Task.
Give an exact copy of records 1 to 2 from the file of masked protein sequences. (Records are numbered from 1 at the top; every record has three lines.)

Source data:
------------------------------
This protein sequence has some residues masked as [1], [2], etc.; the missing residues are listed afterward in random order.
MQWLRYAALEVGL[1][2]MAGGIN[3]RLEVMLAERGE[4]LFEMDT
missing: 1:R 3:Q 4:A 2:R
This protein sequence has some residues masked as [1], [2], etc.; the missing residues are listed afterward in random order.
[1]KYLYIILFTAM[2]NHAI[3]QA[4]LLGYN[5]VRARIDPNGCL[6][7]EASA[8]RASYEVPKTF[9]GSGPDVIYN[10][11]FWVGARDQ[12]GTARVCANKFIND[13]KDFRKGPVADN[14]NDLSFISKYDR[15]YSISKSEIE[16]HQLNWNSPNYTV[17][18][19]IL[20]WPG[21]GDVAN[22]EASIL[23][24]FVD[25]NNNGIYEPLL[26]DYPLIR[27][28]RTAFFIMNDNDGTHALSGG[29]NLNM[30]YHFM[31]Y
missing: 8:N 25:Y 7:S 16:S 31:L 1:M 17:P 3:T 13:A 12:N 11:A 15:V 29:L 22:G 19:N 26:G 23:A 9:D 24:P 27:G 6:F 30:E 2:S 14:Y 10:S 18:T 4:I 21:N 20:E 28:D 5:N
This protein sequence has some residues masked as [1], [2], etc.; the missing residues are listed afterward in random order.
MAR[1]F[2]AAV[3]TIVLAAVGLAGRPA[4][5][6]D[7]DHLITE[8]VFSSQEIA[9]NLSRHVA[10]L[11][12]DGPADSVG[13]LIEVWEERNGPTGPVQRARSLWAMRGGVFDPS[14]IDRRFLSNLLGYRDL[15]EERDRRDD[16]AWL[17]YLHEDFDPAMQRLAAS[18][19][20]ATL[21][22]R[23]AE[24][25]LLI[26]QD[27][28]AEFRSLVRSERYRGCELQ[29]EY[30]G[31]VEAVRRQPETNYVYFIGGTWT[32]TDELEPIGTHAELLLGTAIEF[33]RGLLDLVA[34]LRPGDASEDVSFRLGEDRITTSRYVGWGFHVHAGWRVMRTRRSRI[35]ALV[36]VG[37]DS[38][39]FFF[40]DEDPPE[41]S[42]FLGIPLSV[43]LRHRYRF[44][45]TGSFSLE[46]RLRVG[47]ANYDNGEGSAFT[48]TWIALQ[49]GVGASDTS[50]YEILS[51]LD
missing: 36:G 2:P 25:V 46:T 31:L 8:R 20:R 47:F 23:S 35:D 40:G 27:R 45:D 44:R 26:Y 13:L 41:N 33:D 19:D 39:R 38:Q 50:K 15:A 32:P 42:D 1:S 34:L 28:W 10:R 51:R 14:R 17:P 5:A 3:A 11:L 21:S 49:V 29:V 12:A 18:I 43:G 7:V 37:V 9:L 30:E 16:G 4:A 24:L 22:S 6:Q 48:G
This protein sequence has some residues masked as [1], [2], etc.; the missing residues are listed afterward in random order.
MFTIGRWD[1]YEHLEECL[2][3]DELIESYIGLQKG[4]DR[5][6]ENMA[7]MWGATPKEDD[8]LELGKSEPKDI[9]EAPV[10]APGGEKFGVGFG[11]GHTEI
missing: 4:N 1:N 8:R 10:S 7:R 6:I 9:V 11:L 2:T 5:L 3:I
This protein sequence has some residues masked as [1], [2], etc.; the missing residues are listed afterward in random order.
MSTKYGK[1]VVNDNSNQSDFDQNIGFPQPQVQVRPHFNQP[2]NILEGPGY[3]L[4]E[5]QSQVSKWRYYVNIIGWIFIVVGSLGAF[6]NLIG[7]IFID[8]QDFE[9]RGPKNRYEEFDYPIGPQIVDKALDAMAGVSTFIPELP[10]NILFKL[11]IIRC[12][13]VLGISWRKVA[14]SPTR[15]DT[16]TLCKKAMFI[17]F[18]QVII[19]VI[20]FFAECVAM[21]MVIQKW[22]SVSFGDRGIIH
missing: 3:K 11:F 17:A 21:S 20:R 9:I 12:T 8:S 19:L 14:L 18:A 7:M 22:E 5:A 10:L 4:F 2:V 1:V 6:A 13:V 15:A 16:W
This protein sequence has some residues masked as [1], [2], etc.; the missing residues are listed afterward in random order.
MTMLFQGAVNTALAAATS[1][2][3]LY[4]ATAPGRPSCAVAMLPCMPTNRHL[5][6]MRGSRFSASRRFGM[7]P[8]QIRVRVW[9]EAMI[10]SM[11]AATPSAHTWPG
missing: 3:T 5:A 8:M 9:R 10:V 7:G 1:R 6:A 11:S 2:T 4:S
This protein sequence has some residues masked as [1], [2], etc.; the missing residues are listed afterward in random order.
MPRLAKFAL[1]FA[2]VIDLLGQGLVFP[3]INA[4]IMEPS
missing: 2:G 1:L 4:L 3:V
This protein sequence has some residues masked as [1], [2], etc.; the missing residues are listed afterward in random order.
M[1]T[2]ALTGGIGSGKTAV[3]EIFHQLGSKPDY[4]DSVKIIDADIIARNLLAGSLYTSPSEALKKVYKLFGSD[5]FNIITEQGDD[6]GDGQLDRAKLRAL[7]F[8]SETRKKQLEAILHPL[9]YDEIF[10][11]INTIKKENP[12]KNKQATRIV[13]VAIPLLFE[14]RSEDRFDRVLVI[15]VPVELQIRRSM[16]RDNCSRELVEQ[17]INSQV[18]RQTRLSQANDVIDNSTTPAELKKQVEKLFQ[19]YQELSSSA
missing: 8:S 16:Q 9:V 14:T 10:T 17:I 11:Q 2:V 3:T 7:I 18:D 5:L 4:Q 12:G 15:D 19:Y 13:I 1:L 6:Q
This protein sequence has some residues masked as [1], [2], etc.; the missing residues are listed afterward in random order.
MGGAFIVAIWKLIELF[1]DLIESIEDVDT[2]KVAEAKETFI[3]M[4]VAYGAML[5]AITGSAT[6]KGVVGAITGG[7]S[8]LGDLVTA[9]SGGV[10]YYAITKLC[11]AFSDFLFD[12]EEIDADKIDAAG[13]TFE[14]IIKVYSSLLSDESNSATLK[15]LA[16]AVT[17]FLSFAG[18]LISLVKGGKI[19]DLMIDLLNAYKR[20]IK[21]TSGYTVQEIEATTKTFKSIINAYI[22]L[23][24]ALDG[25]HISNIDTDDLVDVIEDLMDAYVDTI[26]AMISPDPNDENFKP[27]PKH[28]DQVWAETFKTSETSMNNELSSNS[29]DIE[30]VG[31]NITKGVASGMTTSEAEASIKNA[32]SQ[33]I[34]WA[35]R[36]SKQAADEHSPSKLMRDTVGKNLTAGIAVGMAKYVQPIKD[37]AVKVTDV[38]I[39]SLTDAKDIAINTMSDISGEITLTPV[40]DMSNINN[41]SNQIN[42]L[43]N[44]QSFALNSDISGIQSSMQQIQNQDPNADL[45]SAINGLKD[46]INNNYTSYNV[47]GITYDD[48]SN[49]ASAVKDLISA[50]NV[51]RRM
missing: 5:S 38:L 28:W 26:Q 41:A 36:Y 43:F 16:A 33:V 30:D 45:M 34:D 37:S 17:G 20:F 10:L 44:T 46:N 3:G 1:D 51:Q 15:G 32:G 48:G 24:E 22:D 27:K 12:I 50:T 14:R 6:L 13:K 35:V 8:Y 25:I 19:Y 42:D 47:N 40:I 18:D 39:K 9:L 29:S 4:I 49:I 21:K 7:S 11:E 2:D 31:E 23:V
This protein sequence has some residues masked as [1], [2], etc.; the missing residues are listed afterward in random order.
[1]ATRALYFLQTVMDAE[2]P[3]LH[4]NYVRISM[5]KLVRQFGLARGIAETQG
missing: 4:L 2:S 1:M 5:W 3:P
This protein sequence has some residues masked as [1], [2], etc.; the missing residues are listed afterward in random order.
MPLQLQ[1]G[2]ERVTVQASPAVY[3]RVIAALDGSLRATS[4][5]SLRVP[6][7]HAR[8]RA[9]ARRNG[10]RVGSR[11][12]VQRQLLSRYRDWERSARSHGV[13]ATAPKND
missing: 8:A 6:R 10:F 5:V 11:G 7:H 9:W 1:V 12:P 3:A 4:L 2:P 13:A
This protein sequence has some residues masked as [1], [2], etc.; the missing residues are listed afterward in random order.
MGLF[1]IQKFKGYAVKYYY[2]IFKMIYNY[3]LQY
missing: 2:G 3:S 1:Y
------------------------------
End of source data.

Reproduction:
This protein sequence has some residues masked as [1], [2], etc.; the missing residues are listed afterward in random order.
MQWLRYAALEVGL[1][2]MAGGIN[3]RLEVMLAERGE[4]LFEMDT
missing: 1:R 3:Q 4:A 2:R
This protein sequence has some residues masked as [1], [2], etc.; the missing residues are listed afterward in random order.
[1]KYLYIILFTAM[2]NHAI[3]QA[4]LLGYN[5]VRARIDPNGCL[6][7]EASA[8]RASYEVPKTF[9]GSGPDVIYN[10][11]FWVGARDQ[12]GTARVCANKFIND[13]KDFRKGPVADN[14]NDLSFISKYDR[15]YSISKSEIE[16]HQLNWNSPNYTV[17][18][19]IL[20]WPG[21]GDVAN[22]EASIL[23][24]FVD[25]NNNGIYEPLL[26]DYPLIR[27][28]RTAFFIMNDNDGTHALSGG[29]NLNM[30]YHFM[31]Y
missing: 8:N 25:Y 7:S 16:S 31:L 1:M 17:P 3:T 13:A 12:N 11:A 15:V 29:L 22:G 19:N 26:G 23:A 9:D 24:P 27:G 6:F 30:E 2:S 14:Y 10:S 18:T 4:I 21:N 20:E 28:D 5:N